Now, before those of you who don’t have kids roll your eyes and stop reading because it’s just another post about babies and showers and blah, blah, blah…I encourage you to read on because this is about what to buy for these showers – for real!
Before I had a kid I was the one who oohed and ahhed over the cute outfits and spent way too much money on clothes that were not practical or toys that made no actual sense for a child until they were 2 years old. Then, I had a baby and I finally got it. The next time I went shopping for a baby shower, I ditched the registry list and bought the stuff that I wish someone had told me I needed to have on hand.
(Now, a quick note that if you don’t use this recommendation of items I recommend buying off the registry. It’s annoying when you’ve worked hard on making a list of things you need and then you get random stuff that doesn’t go with the theme of the nursery or you get a million of one thing. Plus it means that the mother to be has to make another waddling trip into an overcrowded store with swollen ankles to return or exchange stuff. Don’t be that person!)
Now my go to baby shower gift is a basket filled with the following items:
A Good Party? Yes, Please!
About a year ago a few friends and I formed a book club. We began doing the traditional book club “thing” – meeting once a month at a different member’s home, reading a different book picked by that month’s host and discussing what we thought of the book. At our first gathering, the host started the tradition of connecting one of the food themes of that month’s book to the food served at that night’s book club meeting. As a person who LOVES to host parties and LOVES a good theme party even more this was right up my alley! I’ve hosted twice so far. The first book was a great, quick beachy kind of read. (I’ll write about it when it’s a bit warmer.) It had lots of food to pick from and was really fun to put together. But, the book club meeting I recently hosted was based on Amy Poehler’s Yes, Please. Don’t get me wrong, I loved the book! It was funny, honest and a great read. But the only things she talks about consuming are bad Chinese take-out and illegal drugs – and neither of those is appropriate at a party I’m hosting! So I had to get really creative with this one!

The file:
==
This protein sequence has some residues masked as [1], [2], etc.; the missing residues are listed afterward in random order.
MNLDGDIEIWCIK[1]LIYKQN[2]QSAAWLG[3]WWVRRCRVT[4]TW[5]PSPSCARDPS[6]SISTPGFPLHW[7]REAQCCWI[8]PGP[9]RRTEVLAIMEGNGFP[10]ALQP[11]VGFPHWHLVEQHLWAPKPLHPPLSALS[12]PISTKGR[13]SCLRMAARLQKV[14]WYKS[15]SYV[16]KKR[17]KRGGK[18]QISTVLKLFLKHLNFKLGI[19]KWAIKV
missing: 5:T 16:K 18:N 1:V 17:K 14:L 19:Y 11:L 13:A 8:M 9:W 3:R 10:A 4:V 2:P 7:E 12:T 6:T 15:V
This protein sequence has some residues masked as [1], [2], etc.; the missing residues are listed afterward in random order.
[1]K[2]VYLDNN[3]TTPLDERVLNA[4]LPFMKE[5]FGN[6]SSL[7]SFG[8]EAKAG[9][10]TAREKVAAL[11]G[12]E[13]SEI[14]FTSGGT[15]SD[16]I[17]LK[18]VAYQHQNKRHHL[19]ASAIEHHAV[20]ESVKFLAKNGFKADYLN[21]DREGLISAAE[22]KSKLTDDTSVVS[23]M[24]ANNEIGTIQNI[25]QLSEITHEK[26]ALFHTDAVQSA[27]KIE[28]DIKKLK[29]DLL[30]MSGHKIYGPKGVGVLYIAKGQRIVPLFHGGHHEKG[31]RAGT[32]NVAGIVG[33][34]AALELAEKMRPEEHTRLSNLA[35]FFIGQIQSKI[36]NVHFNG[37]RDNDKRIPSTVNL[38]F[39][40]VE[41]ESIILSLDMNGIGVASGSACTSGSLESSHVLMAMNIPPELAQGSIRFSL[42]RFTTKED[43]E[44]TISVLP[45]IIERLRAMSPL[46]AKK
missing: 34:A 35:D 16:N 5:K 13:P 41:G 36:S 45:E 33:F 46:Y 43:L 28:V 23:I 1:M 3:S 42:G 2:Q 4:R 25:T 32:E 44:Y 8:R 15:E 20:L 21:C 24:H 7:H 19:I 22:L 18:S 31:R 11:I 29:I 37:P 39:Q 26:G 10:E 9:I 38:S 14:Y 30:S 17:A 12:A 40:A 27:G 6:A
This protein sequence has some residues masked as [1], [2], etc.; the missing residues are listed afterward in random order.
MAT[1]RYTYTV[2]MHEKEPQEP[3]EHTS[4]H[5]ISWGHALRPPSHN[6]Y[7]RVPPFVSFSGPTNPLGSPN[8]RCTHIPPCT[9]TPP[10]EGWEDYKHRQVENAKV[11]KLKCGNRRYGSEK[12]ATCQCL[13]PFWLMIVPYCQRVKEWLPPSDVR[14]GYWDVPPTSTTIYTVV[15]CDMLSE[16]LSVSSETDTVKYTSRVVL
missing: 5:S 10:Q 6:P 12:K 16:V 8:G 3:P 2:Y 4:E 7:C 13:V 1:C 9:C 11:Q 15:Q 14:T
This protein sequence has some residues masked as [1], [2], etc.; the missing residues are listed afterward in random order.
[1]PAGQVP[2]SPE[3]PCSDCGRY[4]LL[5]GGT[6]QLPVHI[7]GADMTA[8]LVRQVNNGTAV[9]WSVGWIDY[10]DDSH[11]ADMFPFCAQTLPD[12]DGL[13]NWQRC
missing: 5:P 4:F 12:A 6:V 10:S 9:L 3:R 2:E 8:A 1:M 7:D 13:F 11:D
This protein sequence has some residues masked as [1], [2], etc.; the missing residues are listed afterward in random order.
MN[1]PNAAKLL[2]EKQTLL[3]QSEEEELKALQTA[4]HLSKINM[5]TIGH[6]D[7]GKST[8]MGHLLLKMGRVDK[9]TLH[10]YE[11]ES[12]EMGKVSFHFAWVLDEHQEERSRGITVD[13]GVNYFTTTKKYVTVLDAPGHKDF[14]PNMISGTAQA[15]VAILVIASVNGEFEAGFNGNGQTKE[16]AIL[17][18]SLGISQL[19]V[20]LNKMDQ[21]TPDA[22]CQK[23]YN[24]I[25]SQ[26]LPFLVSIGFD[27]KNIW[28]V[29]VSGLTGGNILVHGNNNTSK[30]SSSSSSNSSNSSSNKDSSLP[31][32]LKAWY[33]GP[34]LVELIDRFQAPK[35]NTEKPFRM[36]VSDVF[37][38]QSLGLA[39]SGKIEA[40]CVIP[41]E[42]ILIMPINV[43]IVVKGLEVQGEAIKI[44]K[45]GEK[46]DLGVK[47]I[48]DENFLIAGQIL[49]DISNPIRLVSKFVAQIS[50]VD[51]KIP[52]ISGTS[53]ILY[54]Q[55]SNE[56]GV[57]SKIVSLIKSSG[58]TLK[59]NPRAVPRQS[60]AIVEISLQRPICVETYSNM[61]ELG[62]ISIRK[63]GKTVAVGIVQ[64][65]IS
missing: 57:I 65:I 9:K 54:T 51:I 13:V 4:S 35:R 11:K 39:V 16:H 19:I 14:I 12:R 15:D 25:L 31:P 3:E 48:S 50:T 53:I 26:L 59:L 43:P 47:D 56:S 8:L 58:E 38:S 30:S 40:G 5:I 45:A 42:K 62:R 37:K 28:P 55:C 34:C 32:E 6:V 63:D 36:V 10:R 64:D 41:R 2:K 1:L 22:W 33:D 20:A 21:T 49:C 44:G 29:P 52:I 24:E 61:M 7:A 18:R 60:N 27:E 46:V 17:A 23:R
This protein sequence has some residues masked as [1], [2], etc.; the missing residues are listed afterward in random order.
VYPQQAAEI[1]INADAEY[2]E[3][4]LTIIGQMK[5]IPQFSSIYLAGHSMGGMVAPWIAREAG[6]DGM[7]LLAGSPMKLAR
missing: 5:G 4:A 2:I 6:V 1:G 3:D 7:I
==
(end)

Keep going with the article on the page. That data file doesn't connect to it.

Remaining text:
I decided to get inspiration from movies and television shows that Amy has starred in rather than pulling from her book directly. That gave me way more to work with (and a reason to watch way too many YouTube videos of old SNL clips!)
So without further adieu, the Amy Poehler themed Book Club Party:
Chicky Chicky Parm Parm Bites (aka Chicken Parmesan Bites)
From Parks and Recreation
Find the recipe here.
Sidenote: These are delicious, super easy, quick to make and very kid friendly!
Chicken and Vege Egg Rolls (aka Chinese Take Out)
From Yes, Please
Vegetable Tray (aka Food That Looks “Weird and Healthy”)
From Baby Mama
Rock Candy (aka Ice)
From Blades of Glory
Find the recipe here.
Why I Sort the Mail in the Garage:
Keeping the Clutter Out of the House!
I have enough junk in my house. I don’t need more paper, ads, or crap to fill up counter space, the kitchen table or the precious garbage bag. So, I have a rule: the mail stays in the garage!
It’s pretty simple, saves you from wasting counter space, keeps the garbage bag from filling up faster, keeps you from piling up more junk to have to sort through later, and keeps you from missing important things in the mail – if such things still come through snail mail any more.
This is how it goes for me:
- I pull into the driveway, get out, grab the mail, get back into the car, pull into the garage and turn off the car.
- I sort through and pull out the junk that I don’t need to read at all. (At this point if my 3 year old son is in the back seat I usually give him a piece of the junk mail because he’s asking to “help” me open the mail.)
- Then, I open all other pieces of mail. I put bills with their return envelopes with my phone so I know that they’ll get carried straight into the house.
- If there are other cards, for example an appointment reminder, I look at my calendar on my phone to see if the appointment is on there, then add the card to the recycle pile. No need to carry it inside or add something to my to-do list when you can just take care of it right there!
- If there are any other items that can’t be taken care of in 30 seconds or less I put them with my bills that are with my phone and take them inside.
- Now I get out of the car, put the discard pile in the recycling bin and carry the others with my phone inside the house.
- Once inside, the bills go straight to my desk in their designated bill folder so they’ll be there when pay day rolls around.
- All other items go into the pocket of my niffy planner and on my to-do list. (I’ll talk about my love for a good planner and how to make a good to do list soon – promise!)
In less than 5 minutes a day, I have checked the mail, recycled some paper, filed some bills, and not created piles anywhere in my house or extra work for myself later in the week.